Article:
Oct. 21 - 23, 2010
Going beneath the surface and discovering a disaster
nown by many as the‘Armageddon’ reporter,Alanna Mitchell has spent years as a journalist researching and writing about some of the mostdire situations plaguing humanity and threatening the earth’s ability to function. Carrying with her acuriosity that she best describes asan “intense need to understand how things work,” Mitchell felt compelledto investigate the conditions of the “true lungs of the earth” or theplanet’s global oceans. During hertalk that was hosted at ArtisanaleCafé on Oct. 18 by the School of Environmental Sciences and theBookshelf, Mitchell discussed hernewest book entitled
Sea Sick: Te Global Ocean in Crisis.
Once one discovers the life-sustaining functions that are carriedout by the world’s largest bodies of water, it’s nearly impossible not toKELSEY RIDEOU
Alanna Mitchell comesto Guelph to discussher internationally acclaimed book on thecrisis in the global ocean
Understanding our youth who sleep without homes
etting through university isno easy task. It’s no doubtthat many students incur agreat deal of stress from the pressureof exams, and often endure waves of anxiety when it comes to ensuringtheir tuition is paid for and theircheques for rent went through. But what if students had to managecompleting a degree without aroof to sleep under at night? On Tursday, Oct. 14, a diverse groupof people came together to discussthe present housing needs for at-risk youth in Guelph and WellingtonCounty. Students, social workers,corporate representatives, and youth themselves shared in theirexperiences and spent part of the day coming up with creative solutions toproviding adequate housing servicesfor youth who ﬁnd themselves outon the streets.Debbie Bentley-Lauzon, a U of G alumnus, who currently works asthe Executive Director of WyndhamHouse. Te local organization thatprovides people aged 16 to 21 with various support services including ashort term overnight shelter facility KELSEY RIDEOU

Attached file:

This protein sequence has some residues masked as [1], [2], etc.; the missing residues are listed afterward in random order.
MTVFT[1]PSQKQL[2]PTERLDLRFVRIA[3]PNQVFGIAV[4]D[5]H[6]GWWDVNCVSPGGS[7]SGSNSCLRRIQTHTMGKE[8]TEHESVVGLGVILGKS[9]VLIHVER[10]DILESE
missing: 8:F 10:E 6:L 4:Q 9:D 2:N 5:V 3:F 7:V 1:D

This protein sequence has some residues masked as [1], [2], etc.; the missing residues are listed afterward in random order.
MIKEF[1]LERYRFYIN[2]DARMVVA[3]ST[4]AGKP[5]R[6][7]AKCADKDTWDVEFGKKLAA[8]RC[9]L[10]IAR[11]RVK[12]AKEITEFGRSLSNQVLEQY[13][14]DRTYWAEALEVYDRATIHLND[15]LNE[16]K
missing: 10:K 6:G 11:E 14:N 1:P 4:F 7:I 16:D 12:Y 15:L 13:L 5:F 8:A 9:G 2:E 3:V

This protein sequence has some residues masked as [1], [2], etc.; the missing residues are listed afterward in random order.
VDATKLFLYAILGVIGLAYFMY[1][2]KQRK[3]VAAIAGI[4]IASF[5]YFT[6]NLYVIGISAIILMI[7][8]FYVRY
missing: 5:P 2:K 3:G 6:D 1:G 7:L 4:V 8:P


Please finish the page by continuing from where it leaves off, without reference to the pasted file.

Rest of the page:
Wellington-GuelphYouth Housing Forumenables discussionabout poverty,homelessness andhousing for youth